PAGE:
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In brief

Freedom Tower begins ascent A construction worker ties steel reinforcing bars at the World Trade Center site Wednesday in New York City. The Freedom Tower at the site is scheduled to be completed sometime in 2011.

AP PHOTO
WASHINGTON Bush puts pressure on Iraq

The Bush administration on Wednesday warned of “real consequences” for Iraq if it rejects a newly negotiated security pact.

Without a deal, the United States could be forced to end its military operations.

The White House said Iraqi security forces are incapable of keeping the peace without U.S. troops, raising the specter of reversals in recent security and political gains if the proposed security deal is not approved by the time the current legal basis for U.S. military operations expires Dec. 31.

Baghdad announced earlier this week that Prime Minister Nouri al-Maliki determined that unspecified changes to the draft accord are required.

The U.S. has 155,000 troops in Iraq.

BEIJING Stricter food laws pressed

China can boost public trust badly shaken by a spate of food safety scandals, including tainted formula that gave thousands of babies painful kidney stones, by enacting stricter laws and replacing its patchwork surveillance system, the U.N. said Wednesday.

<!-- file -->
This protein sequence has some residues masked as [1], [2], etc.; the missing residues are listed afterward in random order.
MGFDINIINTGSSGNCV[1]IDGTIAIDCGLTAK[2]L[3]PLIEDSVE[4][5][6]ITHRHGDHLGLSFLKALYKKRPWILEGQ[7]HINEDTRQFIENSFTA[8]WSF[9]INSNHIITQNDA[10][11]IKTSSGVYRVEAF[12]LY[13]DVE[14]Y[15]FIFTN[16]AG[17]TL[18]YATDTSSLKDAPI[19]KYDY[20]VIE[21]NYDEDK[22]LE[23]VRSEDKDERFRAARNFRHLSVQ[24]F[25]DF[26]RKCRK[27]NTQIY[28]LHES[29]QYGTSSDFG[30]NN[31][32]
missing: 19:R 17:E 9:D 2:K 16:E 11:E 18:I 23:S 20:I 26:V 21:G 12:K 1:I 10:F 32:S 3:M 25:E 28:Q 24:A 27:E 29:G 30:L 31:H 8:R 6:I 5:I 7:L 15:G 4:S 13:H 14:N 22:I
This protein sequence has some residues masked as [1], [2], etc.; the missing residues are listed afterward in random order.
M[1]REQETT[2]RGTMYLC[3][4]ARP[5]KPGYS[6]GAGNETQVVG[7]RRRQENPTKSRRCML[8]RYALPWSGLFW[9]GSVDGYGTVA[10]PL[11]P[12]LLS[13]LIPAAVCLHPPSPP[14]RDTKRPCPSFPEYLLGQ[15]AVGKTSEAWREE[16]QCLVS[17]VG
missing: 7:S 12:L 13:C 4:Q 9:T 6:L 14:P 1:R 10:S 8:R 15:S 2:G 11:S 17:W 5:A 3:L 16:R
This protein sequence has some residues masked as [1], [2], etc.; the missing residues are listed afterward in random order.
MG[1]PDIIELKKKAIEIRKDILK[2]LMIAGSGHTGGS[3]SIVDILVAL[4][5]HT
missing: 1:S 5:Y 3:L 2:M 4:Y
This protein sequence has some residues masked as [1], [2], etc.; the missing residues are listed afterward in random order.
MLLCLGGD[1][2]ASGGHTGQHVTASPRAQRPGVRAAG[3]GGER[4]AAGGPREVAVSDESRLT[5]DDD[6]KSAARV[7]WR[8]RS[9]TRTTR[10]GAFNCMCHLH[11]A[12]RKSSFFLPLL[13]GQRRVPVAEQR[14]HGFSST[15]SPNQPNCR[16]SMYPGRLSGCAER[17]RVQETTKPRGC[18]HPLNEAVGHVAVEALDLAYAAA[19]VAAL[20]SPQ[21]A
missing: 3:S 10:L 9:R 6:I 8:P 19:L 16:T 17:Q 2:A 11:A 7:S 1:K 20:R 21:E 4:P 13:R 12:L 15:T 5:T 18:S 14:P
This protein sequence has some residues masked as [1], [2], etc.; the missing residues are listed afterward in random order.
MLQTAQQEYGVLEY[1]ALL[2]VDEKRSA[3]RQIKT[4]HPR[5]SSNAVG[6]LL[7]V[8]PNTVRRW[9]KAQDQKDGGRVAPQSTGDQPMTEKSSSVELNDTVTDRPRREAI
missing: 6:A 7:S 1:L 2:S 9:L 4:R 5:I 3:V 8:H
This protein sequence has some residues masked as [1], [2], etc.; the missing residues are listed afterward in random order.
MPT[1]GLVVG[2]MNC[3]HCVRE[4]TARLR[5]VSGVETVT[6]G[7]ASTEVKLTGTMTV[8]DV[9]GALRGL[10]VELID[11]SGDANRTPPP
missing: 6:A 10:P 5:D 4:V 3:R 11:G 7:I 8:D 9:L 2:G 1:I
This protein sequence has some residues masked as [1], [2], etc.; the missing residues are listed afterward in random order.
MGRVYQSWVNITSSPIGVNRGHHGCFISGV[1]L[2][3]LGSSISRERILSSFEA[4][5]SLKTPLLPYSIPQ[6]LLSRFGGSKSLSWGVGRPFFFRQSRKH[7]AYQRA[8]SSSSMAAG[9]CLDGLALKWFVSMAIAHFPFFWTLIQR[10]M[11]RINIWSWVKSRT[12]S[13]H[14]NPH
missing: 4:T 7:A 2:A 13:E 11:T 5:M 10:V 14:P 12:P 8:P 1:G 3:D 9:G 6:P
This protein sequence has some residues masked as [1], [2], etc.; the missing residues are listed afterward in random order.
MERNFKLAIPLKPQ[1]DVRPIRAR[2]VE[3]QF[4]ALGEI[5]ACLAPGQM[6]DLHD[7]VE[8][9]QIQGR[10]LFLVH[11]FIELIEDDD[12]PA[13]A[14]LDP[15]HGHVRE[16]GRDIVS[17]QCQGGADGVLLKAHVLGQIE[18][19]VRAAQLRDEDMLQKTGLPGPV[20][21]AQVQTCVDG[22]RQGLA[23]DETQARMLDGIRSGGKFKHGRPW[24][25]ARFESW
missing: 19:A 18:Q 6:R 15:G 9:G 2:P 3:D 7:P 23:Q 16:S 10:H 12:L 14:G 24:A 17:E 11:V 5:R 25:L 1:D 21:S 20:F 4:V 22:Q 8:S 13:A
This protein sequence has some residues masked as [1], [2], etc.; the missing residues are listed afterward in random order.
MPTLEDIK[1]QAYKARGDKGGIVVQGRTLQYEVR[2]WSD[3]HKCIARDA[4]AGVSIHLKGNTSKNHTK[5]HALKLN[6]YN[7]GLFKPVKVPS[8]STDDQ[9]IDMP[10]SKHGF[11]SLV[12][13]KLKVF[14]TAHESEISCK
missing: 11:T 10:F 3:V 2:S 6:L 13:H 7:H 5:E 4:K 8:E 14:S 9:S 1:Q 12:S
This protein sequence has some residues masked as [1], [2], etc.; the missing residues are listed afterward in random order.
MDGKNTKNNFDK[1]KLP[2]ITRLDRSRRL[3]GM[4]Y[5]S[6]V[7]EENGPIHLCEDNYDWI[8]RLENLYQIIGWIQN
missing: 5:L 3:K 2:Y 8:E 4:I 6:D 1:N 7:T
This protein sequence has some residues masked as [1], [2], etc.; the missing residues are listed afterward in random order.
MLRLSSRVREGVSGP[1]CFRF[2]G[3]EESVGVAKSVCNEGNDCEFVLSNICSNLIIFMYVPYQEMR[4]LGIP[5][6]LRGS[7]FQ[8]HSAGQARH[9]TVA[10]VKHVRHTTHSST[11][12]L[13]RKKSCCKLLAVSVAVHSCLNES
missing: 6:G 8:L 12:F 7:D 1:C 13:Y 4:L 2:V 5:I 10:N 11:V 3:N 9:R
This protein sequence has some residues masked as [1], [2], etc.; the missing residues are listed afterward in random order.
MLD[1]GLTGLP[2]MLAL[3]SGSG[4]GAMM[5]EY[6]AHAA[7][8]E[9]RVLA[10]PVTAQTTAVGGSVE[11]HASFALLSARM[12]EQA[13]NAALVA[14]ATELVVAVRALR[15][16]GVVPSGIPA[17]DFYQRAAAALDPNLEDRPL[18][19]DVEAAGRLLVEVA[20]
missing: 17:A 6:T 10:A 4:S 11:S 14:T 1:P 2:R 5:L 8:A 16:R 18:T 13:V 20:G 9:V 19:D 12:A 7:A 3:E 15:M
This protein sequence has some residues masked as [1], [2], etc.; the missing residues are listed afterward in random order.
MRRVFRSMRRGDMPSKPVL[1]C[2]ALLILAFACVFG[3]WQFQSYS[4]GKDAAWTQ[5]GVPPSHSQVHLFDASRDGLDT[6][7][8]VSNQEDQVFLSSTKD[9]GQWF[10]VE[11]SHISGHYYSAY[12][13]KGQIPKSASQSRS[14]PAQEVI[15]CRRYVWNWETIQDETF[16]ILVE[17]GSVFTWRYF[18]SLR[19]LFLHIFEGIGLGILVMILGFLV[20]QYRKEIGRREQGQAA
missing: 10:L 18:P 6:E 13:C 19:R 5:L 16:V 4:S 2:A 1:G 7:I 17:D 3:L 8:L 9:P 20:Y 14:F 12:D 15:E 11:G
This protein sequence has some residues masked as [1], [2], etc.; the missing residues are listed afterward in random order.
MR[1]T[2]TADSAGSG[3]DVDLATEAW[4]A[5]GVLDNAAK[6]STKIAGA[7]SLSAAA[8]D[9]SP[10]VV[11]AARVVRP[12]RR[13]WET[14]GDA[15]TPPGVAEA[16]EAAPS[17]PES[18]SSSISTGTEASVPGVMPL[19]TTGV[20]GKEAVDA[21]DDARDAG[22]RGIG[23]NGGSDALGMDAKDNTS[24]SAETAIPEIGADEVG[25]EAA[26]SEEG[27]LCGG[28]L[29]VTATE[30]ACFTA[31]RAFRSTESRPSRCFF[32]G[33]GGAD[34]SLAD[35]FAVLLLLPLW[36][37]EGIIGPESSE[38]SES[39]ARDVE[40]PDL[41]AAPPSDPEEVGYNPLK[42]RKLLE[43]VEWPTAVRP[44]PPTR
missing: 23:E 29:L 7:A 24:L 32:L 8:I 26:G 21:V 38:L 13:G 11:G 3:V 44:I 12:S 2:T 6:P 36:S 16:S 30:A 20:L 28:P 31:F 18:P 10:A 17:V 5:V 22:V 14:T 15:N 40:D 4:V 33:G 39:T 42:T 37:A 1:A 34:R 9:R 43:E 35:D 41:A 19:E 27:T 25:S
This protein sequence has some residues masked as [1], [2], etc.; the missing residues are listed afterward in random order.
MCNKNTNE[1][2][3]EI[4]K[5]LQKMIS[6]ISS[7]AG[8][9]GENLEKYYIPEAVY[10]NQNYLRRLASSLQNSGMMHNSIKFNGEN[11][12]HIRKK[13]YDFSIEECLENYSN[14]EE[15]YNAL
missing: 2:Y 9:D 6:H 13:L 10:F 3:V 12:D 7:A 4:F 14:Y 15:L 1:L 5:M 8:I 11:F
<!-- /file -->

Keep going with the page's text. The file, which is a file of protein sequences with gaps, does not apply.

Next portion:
The U.N. also recommended other changes, including more funding and training for food inspectors, in a 30-page paper released a day before the central government is to review its draft law on food safety.

The paper follows a scandal over tainted milk powder. In September, authorities announced they had found the industrial chemical melamine, which is used to make plastics and fertilizer, in infant formula.

The deaths of four babies have been linked to the contamination and some 54,000 children have been sickened.

WASHINGTON Better prescreening to start

A long-delayed government program designed to more accurately prescreen the names of airline passengers against terror watch lists is expected to begin early next year.

On Wednesday, Homeland Security Secretary Michael Chertoff announced the final rule for the program, called Secure Flight, which would validate air travelers’ information so there’s less chance a person could be mistaken for someone else on a watch list.

Misidentification of passengers has been one of the biggest inconveniences in post-Sept. 11 air travel.

BANGKOK, Thailand Thai leader chased out

Thailand’s prime minister was forced to flee one of his own government ministries Wednesday as protesters demanding his resignation taunted him, tossing sandals and plastic bottles at his entourage.

Security officials hustled Prime Minister Somchai Wongsawat through a mob of 100-200 demonstrators a day after a Thai court convicted the country’s former leader, Thaksin Shinawatra, of violating a conflict of interest law when he was in office from 2001-2006.

Ousted by a 2006 military coup, Thaksin is reviled by protesters from the People’s Alliance for Democracy, who claim his administration was characterized by massive corruption.

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